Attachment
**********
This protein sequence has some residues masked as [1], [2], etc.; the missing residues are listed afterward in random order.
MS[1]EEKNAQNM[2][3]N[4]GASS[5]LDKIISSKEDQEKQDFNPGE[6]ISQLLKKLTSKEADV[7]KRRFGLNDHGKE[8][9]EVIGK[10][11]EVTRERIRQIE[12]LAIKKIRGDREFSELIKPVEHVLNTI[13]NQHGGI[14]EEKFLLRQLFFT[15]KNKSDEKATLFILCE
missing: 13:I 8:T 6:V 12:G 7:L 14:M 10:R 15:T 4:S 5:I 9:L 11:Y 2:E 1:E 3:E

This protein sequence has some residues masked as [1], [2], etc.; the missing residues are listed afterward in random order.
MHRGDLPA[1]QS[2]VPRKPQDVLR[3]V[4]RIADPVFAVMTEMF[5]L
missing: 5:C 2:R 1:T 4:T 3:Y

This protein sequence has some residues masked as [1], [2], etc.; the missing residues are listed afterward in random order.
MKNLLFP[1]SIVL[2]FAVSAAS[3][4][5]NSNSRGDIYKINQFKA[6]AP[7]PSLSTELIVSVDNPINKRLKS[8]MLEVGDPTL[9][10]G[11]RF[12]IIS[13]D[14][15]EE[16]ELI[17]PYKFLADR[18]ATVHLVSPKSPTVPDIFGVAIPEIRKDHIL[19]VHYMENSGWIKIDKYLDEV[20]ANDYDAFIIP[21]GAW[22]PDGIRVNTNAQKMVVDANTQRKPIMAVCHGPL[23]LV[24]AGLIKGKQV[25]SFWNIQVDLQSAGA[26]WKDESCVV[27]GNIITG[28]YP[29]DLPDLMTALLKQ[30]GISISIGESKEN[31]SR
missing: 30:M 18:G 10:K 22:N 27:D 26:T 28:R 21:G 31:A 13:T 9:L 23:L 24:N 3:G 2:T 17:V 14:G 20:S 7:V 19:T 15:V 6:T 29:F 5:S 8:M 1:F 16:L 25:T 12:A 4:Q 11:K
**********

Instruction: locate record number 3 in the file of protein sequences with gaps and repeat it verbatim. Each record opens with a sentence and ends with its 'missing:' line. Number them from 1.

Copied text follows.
This protein sequence has some residues masked as [1], [2], etc.; the missing residues are listed afterward in random order.
MKNLLFP[1]SIVL[2]FAVSAAS[3][4][5]NSNSRGDIYKINQFKA[6]AP[7]PSLSTELIVSVDNPINKRLKS[8]MLEVGDPTL[9][10]G[11]RF[12]IIS[13]D[14][15]EE[16]ELI[17]PYKFLADR[18]ATVHLVSPKSPTVPDIFGVAIPEIRKDHIL[19]VHYMENSGWIKIDKYLDEV[20]ANDYDAFIIP[21]GAW[22]PDGIRVNTNAQKMVVDANTQRKPIMAVCHGPL[23]LV[24]AGLIKGKQV[25]SFWNIQVDLQSAGA[26]WKDESCVV[27]GNIITG[28]YP[29]DLPDLMTALLKQ[30]GISISIGESKEN[31]SR
missing: 30:M 18:G 10:K 22:N 27:D 26:T 28:R 21:G 31:A 13:T 9:L 23:L 24:N 3:G 2:T 17:V 14:G 20:S 7:V 19:T 15:V 6:T 29:F 5:S 8:M 1:F 16:L 25:T 12:A 4:Q 11:K